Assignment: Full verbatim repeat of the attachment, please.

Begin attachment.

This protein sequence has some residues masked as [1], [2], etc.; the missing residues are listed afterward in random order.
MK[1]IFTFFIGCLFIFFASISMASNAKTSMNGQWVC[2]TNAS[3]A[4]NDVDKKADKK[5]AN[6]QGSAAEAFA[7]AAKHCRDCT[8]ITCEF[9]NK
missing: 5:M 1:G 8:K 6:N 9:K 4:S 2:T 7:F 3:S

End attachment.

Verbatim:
This protein sequence has some residues masked as [1], [2], etc.; the missing residues are listed afterward in random order.
MK[1]IFTFFIGCLFIFFASISMASNAKTSMNGQWVC[2]TNAS[3]A[4]NDVDKKADKK[5]AN[6]QGSAAEAFA[7]AAKHCRDCT[8]ITCEF[9]NK
missing: 5:M 1:G 8:K 6:N 9:K 4:S 2:T 7:F 3:S